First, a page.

MGO to NPA conversion guide
The “Activity Rating” of honey has been developed over many years and used by researchers and the “active manuka honey” industry to define the strength of Leptospermum honey for medicinal and therapeutic use.
Essentially the higher the MGO (Methylglyoxal) or NPA (Non-Peroxide Activity) component of the honey tested, the greater the medicinal effect.
The NPA method and standard were first used by Professor Peter Molan from Waikato University, New Zealand to characterise the unknown compound that was responsible for the additional antibacterial activity of manuka honey. More recently the discovery of MGO (Methylglyoxal), the exact compound that was responsible for the non-peroxide activity of Manuka Honey, has led to an alternative rating system, using MGO as the marker of antibacterial strength and activity. Both these two identification methods (NPA and MGO) are used by different laboratories as standards to quantify the strength of Leptospermum honey.
The chart below shows the direct comparison of NPA to MGO and is based on current research by Prof. Merilyn Manley- Harris, Waikato University, New Zealand and Dr. Peter Brooks, Sunshine Coast University, Queensland, Australia.
MGO honey and Australia’s Manuka Bioactive Honey, also known as Active Jellybush Honey are scientifically proven to have potent medicinal qualities.
MGO Honey from Australia’s Manuka
Each year MGO Honey scientists and researchers from around the world are understanding how medical honey has such potent and beneficial healing properties. They have found that Manuka Honey and Active Jellybush Honey produced from the Australian Leptospermum group of plants has unique compounds responsible for its natural antibacterial properties and its rapid wound healing effects.
MGO bioactive Honey from the Leptospermum group of plants has been proven by scientists to effectively control pathogenic bacteria, reduce inflammation and substantially aid wound recovery. This honey has also been identified for its positive effects on many skin conditions as well as having benefits when taken internally.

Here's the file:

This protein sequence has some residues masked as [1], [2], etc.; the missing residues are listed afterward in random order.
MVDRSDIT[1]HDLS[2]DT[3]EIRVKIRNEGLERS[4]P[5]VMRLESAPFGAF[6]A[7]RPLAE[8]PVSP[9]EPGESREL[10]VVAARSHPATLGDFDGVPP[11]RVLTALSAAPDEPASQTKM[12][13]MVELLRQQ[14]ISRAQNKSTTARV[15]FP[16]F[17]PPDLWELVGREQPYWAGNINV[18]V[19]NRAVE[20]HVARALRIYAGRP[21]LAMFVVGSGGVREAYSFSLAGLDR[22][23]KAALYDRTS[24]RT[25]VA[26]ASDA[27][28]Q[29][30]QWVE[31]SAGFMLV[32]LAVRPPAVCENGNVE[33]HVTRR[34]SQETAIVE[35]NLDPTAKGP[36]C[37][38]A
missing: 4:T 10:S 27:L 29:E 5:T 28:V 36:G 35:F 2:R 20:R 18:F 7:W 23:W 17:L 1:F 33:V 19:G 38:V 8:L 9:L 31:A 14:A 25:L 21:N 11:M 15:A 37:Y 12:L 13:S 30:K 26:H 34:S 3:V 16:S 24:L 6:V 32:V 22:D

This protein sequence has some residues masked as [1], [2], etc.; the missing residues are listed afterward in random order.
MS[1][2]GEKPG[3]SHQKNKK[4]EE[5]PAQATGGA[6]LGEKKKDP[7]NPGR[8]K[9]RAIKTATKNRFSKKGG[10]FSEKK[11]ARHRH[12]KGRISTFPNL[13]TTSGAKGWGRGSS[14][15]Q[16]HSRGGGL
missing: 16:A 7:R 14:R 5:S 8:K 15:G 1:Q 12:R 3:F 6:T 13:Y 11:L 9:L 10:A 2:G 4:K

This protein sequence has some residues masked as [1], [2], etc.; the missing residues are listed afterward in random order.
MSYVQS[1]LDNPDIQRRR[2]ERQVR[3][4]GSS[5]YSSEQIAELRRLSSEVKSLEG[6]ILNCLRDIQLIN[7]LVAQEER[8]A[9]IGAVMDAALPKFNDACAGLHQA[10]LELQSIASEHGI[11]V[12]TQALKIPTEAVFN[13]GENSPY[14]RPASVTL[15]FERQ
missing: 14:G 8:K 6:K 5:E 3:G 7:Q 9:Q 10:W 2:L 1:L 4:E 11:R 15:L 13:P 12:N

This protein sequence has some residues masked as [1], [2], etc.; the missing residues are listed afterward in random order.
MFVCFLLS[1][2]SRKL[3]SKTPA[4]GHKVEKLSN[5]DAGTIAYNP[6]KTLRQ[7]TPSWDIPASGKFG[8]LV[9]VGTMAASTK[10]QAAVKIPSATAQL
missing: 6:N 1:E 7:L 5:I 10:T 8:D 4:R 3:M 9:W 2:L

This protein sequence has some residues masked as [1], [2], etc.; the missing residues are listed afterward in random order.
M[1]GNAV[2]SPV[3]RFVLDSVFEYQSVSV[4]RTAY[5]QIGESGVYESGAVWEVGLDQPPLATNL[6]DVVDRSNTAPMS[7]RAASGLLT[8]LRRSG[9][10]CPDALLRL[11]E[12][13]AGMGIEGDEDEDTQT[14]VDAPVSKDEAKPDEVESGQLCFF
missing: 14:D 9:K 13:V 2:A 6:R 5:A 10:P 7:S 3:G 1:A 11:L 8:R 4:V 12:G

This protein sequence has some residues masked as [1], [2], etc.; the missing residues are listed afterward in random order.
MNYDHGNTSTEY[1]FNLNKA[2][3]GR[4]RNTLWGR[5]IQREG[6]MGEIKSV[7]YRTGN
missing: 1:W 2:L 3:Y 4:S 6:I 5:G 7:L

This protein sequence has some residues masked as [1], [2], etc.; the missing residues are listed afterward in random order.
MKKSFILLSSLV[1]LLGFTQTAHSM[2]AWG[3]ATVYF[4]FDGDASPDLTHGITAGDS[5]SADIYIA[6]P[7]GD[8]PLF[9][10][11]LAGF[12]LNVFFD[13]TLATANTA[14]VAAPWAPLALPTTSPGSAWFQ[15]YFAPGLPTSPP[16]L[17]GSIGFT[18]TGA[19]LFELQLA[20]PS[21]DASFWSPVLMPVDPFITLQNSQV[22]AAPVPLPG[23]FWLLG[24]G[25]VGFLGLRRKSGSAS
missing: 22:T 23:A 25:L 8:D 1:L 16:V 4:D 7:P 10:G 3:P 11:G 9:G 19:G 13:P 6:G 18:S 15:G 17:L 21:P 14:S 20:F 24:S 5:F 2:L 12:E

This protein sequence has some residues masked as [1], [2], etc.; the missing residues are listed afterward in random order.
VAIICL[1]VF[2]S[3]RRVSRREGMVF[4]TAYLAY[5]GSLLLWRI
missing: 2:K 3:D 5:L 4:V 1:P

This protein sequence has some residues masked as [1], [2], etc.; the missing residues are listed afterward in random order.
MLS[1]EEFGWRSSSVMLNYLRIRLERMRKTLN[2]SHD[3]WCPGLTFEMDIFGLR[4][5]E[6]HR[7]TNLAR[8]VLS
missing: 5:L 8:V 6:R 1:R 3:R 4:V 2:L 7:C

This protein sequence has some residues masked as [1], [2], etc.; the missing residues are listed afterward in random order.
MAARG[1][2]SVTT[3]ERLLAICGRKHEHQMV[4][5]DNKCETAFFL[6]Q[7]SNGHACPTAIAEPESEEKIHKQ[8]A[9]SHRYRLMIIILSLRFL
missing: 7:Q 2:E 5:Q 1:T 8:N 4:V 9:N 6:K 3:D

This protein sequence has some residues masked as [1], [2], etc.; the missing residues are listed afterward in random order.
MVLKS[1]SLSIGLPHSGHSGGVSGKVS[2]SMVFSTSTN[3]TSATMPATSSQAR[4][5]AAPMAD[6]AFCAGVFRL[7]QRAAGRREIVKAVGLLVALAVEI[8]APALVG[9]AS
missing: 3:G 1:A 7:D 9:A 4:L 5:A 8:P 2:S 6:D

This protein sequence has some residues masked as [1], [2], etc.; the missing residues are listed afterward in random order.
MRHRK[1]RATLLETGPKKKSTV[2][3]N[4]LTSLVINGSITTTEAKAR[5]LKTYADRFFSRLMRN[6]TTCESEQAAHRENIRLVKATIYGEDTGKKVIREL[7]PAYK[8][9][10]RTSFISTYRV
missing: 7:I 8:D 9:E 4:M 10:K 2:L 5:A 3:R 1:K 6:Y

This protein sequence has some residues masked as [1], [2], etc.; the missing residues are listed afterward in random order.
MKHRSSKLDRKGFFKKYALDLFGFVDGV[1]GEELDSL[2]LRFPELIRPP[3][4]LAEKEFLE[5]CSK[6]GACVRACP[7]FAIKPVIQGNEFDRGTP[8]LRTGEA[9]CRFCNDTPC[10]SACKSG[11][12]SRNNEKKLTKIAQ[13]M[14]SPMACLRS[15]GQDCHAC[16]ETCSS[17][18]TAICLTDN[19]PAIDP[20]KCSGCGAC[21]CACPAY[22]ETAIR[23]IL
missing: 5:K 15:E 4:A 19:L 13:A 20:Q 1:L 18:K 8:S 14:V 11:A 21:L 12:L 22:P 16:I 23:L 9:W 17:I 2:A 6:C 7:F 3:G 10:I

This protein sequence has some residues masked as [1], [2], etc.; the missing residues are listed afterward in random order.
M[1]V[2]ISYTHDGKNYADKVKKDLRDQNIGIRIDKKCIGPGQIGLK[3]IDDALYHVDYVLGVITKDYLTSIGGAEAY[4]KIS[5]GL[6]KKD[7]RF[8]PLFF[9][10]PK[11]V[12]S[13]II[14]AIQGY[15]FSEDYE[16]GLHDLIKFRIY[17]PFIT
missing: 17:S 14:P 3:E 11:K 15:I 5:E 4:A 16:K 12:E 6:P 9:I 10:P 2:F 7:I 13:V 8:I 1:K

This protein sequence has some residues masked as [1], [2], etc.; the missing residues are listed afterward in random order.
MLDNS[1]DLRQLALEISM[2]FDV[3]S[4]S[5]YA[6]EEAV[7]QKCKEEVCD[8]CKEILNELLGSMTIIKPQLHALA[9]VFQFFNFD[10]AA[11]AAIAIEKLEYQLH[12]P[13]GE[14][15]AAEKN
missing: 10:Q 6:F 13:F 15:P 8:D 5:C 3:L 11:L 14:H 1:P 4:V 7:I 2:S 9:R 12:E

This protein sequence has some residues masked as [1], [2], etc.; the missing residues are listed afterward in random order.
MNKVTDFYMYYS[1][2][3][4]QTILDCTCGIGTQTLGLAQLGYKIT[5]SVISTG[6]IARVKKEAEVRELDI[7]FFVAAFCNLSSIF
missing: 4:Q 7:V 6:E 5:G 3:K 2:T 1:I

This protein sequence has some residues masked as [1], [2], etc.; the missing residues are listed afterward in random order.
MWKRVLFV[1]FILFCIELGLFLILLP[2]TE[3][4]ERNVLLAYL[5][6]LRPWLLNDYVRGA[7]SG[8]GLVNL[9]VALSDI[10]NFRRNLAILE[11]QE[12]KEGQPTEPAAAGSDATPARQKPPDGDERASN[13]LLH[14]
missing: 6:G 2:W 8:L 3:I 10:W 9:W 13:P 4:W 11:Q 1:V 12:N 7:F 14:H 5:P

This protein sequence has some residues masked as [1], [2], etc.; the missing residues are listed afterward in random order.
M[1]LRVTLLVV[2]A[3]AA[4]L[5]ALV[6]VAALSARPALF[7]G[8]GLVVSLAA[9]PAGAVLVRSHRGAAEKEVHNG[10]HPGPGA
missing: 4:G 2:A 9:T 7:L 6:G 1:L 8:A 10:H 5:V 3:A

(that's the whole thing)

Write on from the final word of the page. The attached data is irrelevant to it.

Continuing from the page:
Scientists have identified the mechanisms behind this unique honeys antibacterial qualities and are starting to unravel why medical honey assists and speeds up the process of wound healing.
One such scientist, Professor Peter Molan, at the Honey Research Unit at Waikato University in New Zealand had studied the therapeutic benefits of Manuka honey for over two decades. Professor Molan was instrumental in designing a grading system for honey potency and his research proved that at least two “active” components exist in Leptospermum honey.
First, hydrogen peroxide is naturally released due to the action of the enzyme glucose oxidase and second, a naturally occurring phytochemical called methylglyoxal, MGO, dramatically enhances the effect of the naturally released hydrogen peroxide. Professor Molans’ evidence suggests that these two processes work together with a synergistic action making the beneficial effect greater than their individual actions.
For thousands of years, honey has been used by indigenous people not only for nutrition but also for its curative and health-giving properties. And today, with consumers demanding natural alternatives for their personal and health care needs, bioactive MGO Manuka and Jellybush honey offers just such an alternative for improved digestion, wound care and many other uses.